The Doha roster is here and yes, there are several big names on it, but these are names we’re used to, and gymnasts we’ve seen around for years.
What I’m most excited about are the new names on this list, several seniors who all have the potential to make a major impact in their countries. This world cup, the third of the year, will see the senior debuts of Adela and Vendula Merkova of the Czech Republic, Lynn Genhart and Livia Schmid of Switzerland, and Olivia Cimpian of Romania.
The Merkova twins are part of a training group at Bohemians in Prague that will revolutionize the Czech team this quad. At Euros last year, the juniors reached a team score that shattered the 2014 worlds team’s numbers and would’ve put them in contention for a full team spot at the following year’s worlds. Both of the Merkovas spent last fall fine-tuning routines to get ready for their senior debuts and working on the artistry and other individual strengths that make them stand out so much internationally.
As for the Swiss gymnasts, both Schmid and Genhart will similarly help their country rise as a team this quad. At Euros last year, the Swiss juniors defeated many historically stronger programs to finish sixth as a team, while Schmid made the vault final and Genhart won silver in the all-around, a truly phenomenal and surprising podium finish at home in Bern. The two are kind of opposites, with Schmid strong on the leg events while Genhart shines on bars and beam, so they’ll complement each other well in the coming years, and should be able to help veteran teammate Giulia Steingruber bring the team to new heights in the next four years as they work towards qualifying a full team to Tokyo.
As for Cimpian, last year’s Romanian junior champion, she’ll compete in Doha alongside Catalina Ponor, who is nearly twice her age. As a now three-time Olympian, Ponor is exactly the kind of teammate you want around showing you the ropes as you make your senior debut. Cimpian can sometimes be a nervous competitor, so it’s great that the Romanian program will ease her into her senior career at a more low-key world cup than tossing her to the wolves at Europeans on her home turf this April. When she does get her footing as a competitor, she’ll help the Romanian team so much.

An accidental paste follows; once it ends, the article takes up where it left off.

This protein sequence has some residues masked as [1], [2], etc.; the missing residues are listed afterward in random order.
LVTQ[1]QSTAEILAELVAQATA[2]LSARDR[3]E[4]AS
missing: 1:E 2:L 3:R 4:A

In addition to some of our favorite new seniors, we’ll also see the little Chinese mix of Wang Yan, Luo Huan, and Liu Tingting again after they made impressive debuts in Melbourne this week, and they’ll be joined by an Australian contingent featuring Emily Little, Rianna Mizzen, Georgia-Rose Brown, and Emma Nedov, a core group of girls making the world cup rounds as they hope to bring their program back to a top level.
Two-time Olympian Dorina Böczögö and her Hungarian teammate, 2016 Olympian Zsofia Kovacs, will also compete here, as will the 2016 Olympian Ana Derek, and Slovenian world cup regulars Tjasa Kysselef, Ivana Kamnikar, and 2016 Olympian Teja Belak.
Last but certainly not least for the women is Oksana Chusovitina, still kicking around for Uzbekistan at 41 because why not?
On the men’s side we’ll get 2012 Olympic pommel horse champion Krisztian Berki of Hungary in addition to tons and tons of 2016 Olympians, including Artur Davtyan of Armenia, Mohamed Bourguieg of Algeria, Oleg Stepko of Azerbaijan, Dennis Goossens of Belgium, Filip Ude of Croatia, Marios Georgiou of Cyprus, Oskar Kirmes of Finland, Marcel Nguyen of Germany, Robert Tvorogal of Lithuania, Marian Dragulescu of Romania, Christian Baumann, Pablo Brägger, and Benjamin Gischard of Switzerland, Ferhat Arican of Turkey, Igor Radivilov of Ukraine, and Pham Phuoc Hung of Vietnam.
The competition begins March 22. A full list of competitors is below.
|Clay Mason Stephens
|Ahmad Abu Al Soud
|Marian Dragulescu||Olivia Cimpian
|Abdullah Khalid Al-Boussi
Ali Ibrahim Al-Mobireek
Jaffar Saleh Al-Sayigh
Göksu Üctas Sanli
Dinh Phuong Thanh
Le Thanh Tung
Pham Phuoc Hung
Article by Lauren Hopkins